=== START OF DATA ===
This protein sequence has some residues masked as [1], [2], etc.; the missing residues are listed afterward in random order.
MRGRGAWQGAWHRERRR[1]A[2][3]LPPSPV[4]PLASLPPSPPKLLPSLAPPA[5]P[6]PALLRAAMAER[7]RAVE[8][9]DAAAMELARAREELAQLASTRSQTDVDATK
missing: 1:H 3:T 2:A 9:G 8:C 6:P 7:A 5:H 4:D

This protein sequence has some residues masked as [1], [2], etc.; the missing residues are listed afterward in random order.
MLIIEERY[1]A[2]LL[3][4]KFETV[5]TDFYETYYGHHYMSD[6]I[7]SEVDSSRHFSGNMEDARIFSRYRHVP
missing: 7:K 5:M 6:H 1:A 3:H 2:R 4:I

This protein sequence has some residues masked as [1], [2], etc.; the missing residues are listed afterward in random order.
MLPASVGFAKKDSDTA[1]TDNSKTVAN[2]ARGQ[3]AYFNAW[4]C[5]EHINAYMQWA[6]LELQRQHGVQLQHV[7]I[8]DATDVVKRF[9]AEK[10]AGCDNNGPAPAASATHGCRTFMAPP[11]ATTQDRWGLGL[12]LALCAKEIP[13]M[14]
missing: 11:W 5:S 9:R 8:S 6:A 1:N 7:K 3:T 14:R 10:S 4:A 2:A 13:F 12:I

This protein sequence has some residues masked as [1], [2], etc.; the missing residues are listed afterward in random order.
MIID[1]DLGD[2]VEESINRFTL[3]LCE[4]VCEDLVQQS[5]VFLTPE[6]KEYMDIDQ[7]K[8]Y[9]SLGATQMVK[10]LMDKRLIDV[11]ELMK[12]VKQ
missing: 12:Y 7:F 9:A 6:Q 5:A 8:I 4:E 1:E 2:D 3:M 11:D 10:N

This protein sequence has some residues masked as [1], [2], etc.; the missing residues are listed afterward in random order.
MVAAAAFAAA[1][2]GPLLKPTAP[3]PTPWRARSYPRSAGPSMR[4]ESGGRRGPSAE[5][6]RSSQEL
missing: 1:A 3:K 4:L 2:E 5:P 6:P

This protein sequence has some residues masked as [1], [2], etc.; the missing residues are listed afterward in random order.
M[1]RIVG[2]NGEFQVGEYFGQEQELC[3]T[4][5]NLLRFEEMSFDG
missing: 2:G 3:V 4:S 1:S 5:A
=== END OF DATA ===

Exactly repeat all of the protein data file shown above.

This protein sequence has some residues masked as [1], [2], etc.; the missing residues are listed afterward in random order.
MRGRGAWQGAWHRERRR[1]A[2][3]LPPSPV[4]PLASLPPSPPKLLPSLAPPA[5]P[6]PALLRAAMAER[7]RAVE[8][9]DAAAMELARAREELAQLASTRSQTDVDATK
missing: 1:H 3:T 2:A 9:G 8:C 6:P 7:A 5:H 4:D

This protein sequence has some residues masked as [1], [2], etc.; the missing residues are listed afterward in random order.
MLIIEERY[1]A[2]LL[3][4]KFETV[5]TDFYETYYGHHYMSD[6]I[7]SEVDSSRHFSGNMEDARIFSRYRHVP
missing: 7:K 5:M 6:H 1:A 3:H 2:R 4:I

This protein sequence has some residues masked as [1], [2], etc.; the missing residues are listed afterward in random order.
MLPASVGFAKKDSDTA[1]TDNSKTVAN[2]ARGQ[3]AYFNAW[4]C[5]EHINAYMQWA[6]LELQRQHGVQLQHV[7]I[8]DATDVVKRF[9]AEK[10]AGCDNNGPAPAASATHGCRTFMAPP[11]ATTQDRWGLGL[12]LALCAKEIP[13]M[14]
missing: 11:W 5:S 9:R 8:S 6:A 1:N 7:K 3:T 14:R 10:S 4:A 2:A 13:F 12:I

This protein sequence has some residues masked as [1], [2], etc.; the missing residues are listed afterward in random order.
MIID[1]DLGD[2]VEESINRFTL[3]LCE[4]VCEDLVQQS[5]VFLTPE[6]KEYMDIDQ[7]K[8]Y[9]SLGATQMVK[10]LMDKRLIDV[11]ELMK[12]VKQ
missing: 12:Y 7:F 9:A 6:Q 5:A 8:I 4:E 1:E 2:D 3:M 11:D 10:N

This protein sequence has some residues masked as [1], [2], etc.; the missing residues are listed afterward in random order.
MVAAAAFAAA[1][2]GPLLKPTAP[3]PTPWRARSYPRSAGPSMR[4]ESGGRRGPSAE[5][6]RSSQEL
missing: 1:A 3:K 4:L 2:E 5:P 6:P

This protein sequence has some residues masked as [1], [2], etc.; the missing residues are listed afterward in random order.
M[1]RIVG[2]NGEFQVGEYFGQEQELC[3]T[4][5]NLLRFEEMSFDG
missing: 2:G 3:V 4:S 1:S 5:A